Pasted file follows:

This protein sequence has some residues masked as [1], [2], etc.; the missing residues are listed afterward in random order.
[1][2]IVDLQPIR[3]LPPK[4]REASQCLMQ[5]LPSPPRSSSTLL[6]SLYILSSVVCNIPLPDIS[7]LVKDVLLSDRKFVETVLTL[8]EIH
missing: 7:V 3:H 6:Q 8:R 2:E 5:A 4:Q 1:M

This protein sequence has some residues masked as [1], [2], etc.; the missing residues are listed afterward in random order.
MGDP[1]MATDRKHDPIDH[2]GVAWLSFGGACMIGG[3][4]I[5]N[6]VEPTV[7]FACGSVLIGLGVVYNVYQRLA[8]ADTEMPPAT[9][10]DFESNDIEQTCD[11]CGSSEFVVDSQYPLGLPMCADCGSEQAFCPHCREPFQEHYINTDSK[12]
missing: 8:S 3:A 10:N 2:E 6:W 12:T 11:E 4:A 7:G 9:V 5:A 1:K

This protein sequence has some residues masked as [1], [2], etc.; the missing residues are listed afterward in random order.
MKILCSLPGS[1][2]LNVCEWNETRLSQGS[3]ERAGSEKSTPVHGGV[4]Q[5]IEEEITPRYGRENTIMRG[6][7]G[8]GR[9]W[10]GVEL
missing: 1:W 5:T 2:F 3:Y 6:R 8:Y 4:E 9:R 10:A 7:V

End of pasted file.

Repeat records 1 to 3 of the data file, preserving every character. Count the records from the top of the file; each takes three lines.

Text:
This protein sequence has some residues masked as [1], [2], etc.; the missing residues are listed afterward in random order.
[1][2]IVDLQPIR[3]LPPK[4]REASQCLMQ[5]LPSPPRSSSTLL[6]SLYILSSVVCNIPLPDIS[7]LVKDVLLSDRKFVETVLTL[8]EIH
missing: 7:V 3:H 6:Q 8:R 2:E 5:A 4:Q 1:M

This protein sequence has some residues masked as [1], [2], etc.; the missing residues are listed afterward in random order.
MGDP[1]MATDRKHDPIDH[2]GVAWLSFGGACMIGG[3][4]I[5]N[6]VEPTV[7]FACGSVLIGLGVVYNVYQRLA[8]ADTEMPPAT[9][10]DFESNDIEQTCD[11]CGSSEFVVDSQYPLGLPMCADCGSEQAFCPHCREPFQEHYINTDSK[12]
missing: 8:S 3:A 10:N 2:E 6:W 12:T 11:E 4:A 7:G 9:V 5:A 1:K

This protein sequence has some residues masked as [1], [2], etc.; the missing residues are listed afterward in random order.
MKILCSLPGS[1][2]LNVCEWNETRLSQGS[3]ERAGSEKSTPVHGGV[4]Q[5]IEEEITPRYGRENTIMRG[6][7]G[8]GR[9]W[10]GVEL
missing: 1:W 5:T 2:F 3:Y 6:R 8:Y 4:E 9:R 10:A 7:V